“As an artist, Kahlo used obsession with this man as a muse for her work, so you repeat what you are rewarded,” said Dr. Judy Kuriansky, a noted clinical psychologist who attended the show, who was as much impressed by the actress Rybin as by the character she portrayed. “Rybin captured Kahlo’s character with all her psychological conflicts, taking us on a cyclone roller coaster ride of a woman’s deep emotions that at once terrify us in their extreme, yet allow us to identify with the universal aspects of her personal pain and obsession.”

In Kuriansky’s analysis, Rybin accurately conveyed the conflicts within a woman locked in isolation yet putting on a flamboyant face and dress in public, and also within a female liberated from traditions of her times yet tortured by stereotypic obsession over the love and attention of a man.

“I’ve advised young women for decades on my radio shows to build self-esteem,” says Kuriansky. “Yet some females even today are still locked in this trap." 

Audience member Celena Vasquez was similarly moved. “Sometimes women in love do crazy things,” she said. Vasquez who described herself in a “good marriage,” added, “You shouldn’t be so attached to a man, especially one who doesn't care for you the way he’s supposed to.”  

“The show reminds us of the immigrant women we work with that face obstacles,” said Rosita Romero, deputy director of the Dominican Women’s Development Center who attended the performance. “Frida is the symbol of women’s ability to deal with pain and difficult life circumstances.”

The relationship between “artist” and “muse” is a perennial theme in plays and movies. The case of a female used then abandoned is also the story of Dora Marr, Pablo Picasso’s mistress, and was recently portrayed in a one-woman show in New York City by actress Michele Farbman. The film 33 Días about Picasso and Marr is reportedly due out next year, starring Antonio Banderas and Gyneth Paltrow.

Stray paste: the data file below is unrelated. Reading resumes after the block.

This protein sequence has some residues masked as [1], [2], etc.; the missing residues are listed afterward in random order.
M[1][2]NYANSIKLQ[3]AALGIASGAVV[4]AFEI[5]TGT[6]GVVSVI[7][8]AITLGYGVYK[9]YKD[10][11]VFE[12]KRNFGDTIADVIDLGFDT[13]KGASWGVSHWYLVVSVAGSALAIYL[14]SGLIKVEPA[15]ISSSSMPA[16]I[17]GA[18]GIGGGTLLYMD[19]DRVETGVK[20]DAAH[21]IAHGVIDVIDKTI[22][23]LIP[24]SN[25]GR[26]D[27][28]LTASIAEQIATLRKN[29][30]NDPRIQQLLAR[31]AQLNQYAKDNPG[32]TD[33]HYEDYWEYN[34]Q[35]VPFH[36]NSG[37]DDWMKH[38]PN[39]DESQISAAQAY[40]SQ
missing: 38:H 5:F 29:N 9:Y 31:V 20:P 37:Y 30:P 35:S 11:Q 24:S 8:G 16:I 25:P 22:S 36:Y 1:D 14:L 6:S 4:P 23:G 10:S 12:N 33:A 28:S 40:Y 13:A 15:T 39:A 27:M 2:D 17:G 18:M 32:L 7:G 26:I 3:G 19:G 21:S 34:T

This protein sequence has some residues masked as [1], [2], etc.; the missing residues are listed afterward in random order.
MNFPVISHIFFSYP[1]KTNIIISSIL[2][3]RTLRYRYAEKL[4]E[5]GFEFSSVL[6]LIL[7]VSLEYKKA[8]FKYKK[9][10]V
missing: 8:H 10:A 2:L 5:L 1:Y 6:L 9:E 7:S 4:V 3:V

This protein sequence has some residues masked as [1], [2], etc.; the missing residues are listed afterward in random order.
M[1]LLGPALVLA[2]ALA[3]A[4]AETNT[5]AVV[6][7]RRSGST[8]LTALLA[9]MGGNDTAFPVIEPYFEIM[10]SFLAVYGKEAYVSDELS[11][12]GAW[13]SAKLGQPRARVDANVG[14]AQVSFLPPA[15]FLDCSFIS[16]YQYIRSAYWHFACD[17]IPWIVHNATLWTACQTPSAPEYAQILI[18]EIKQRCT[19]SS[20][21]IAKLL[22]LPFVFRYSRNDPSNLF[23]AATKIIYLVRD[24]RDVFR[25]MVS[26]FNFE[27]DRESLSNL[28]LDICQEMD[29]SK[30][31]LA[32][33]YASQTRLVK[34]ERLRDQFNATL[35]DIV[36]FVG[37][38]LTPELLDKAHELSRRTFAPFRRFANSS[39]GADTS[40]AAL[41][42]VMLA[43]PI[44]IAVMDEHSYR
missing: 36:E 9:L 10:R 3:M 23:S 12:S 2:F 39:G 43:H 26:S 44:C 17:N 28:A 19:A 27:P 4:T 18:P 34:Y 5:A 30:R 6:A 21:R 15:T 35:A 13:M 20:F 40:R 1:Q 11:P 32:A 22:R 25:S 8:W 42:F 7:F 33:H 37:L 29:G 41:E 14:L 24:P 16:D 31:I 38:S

For Kahlo, Diego’s love and betrayal fuel her endless spiral of psychological torment and artistic genius.

Frida’s inner turmoil is palpable through Ms. Rybin’s performance, as the character insists that she doesn’t paint dreams, only realties. French surrealist André Breton, who launched Kahlo’s career in Paris, famously called Kahlo’s work a “ribbon around a bomb”, but for her, critics like him “poison the air with theories of the artist’s genius”. In contrast, she paints from her gut, where “art is like being - it feeds the soul.”

Ms. Rybin’s virtuosity is most prominent in her portrayal of the dichotomy of two Fridas: the tomboy and the dolled-up princess, the Frida in the throes of hysteria and alternately in tears of despair. The contradiction is evident in her self-description as “a living still life” and as “a piñata, colorful on the outside but fragile on the inside.” For all her liberated artistic expression, Kahlo’s obsession over Rivera is nothing modern.